Could it be the end of Empty Nest Syndrome?
This past weekend we had a chance to hang out with the boys. We met them in Leesburg, VA for a wedding (my niece, their cousin). It was a fun event, being able to see extended family ina pseudo responsible pandemic environment. The wedding was beautiful. The ceremony was perfect and the venue amazing. And of course the stars of the show, the bride and groom, were stunning and looked very happy.
The second best thing of the weekend, for us, was to see the boys. We got to hang out together and chat (along with their uncle and other cousins who stayed with us in the rental farm house). And of course, watch soccer. We partied at the reception and I even convinced Ben to sit down for an interview before the wedding (check out DaddyCast Rewind Episode 5).
It was during this interview that he reinforced what Josh had said a month ago when I hadm him in front of the microphone before he left for college. Both boys noted how we raised them in an environment where they felt (and feel) open to talk to us about most anything. We know that talking about girls in their life is still taboo but most of the other important stuff is shared and discussed without filter.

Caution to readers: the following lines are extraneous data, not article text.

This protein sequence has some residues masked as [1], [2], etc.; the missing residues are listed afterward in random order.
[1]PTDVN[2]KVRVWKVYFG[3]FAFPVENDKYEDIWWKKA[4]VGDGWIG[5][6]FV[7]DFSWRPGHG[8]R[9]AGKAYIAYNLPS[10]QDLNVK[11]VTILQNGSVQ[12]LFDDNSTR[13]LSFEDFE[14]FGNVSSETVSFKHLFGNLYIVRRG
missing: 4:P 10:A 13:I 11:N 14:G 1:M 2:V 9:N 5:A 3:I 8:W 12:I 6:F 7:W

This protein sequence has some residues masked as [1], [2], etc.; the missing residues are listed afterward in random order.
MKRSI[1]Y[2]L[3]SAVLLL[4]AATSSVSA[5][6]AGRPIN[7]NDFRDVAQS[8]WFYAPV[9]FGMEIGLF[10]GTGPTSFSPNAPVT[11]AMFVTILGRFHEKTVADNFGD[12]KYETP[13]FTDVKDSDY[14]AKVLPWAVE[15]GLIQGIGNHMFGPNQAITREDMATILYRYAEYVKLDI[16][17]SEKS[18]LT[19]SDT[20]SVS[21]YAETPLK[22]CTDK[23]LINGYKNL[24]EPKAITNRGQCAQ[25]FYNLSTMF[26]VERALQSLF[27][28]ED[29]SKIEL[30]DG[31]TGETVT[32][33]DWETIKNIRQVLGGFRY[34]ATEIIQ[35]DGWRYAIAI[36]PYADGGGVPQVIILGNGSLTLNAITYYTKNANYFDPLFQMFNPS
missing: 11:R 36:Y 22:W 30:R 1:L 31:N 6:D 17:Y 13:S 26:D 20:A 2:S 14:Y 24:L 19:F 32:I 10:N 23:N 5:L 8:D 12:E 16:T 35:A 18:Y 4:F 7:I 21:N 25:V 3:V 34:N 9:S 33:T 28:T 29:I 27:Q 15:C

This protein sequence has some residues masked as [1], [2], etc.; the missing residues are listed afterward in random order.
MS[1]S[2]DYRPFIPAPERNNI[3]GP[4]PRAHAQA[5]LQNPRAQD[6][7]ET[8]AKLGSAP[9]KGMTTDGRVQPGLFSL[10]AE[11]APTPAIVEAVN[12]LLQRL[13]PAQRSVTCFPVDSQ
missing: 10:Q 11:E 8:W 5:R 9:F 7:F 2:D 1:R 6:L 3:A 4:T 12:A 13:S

Other elements of their upbringing came up in this interview also. It seems we prepared Ben well for apartment life and never really talked down to him (again, allowing him, even at a young age, to feel heard). And we enabled him (and I assume all of this applies to his brother, too) with a good foundation, without “giving” him everything, so he still had/has some skin in the game.
So I feel we did our job. We achieved the goal of raising adults who are sound, have a moral compass, a work ethic, are bright and in many ways ready to take on challenges on their own. We will still be their parents but the roles of the day to day interjection into their lives are gone. And now I am okay with that. For some reason I feel like hearing it from Ben (which I had already heard from Josh) makes it real. They both agree. Our roles were successful and we can move on to focusing on other things.
The question is what? Nothing will be quite the thrill of parenting. The struggle-to-reward spectrum it creates. The highs and lows. The total consumption of time and energy and yet the feeling of accomplishment and achievement. There will be nothing like it but there has to be something out there to turn this energy and the focus toward. To work at and feel accomplished?
For now, the soul searching has begun. Perhaps a charity or cause that can help fill the void? Or new hobbies? So far, fitness has done a good job of fitting the bill but that only seems like a slice of the fulfillment pie I am seeking. Hopefully blogging will be a part of the search and I can keep you informed along the journey. Have goals, will travel.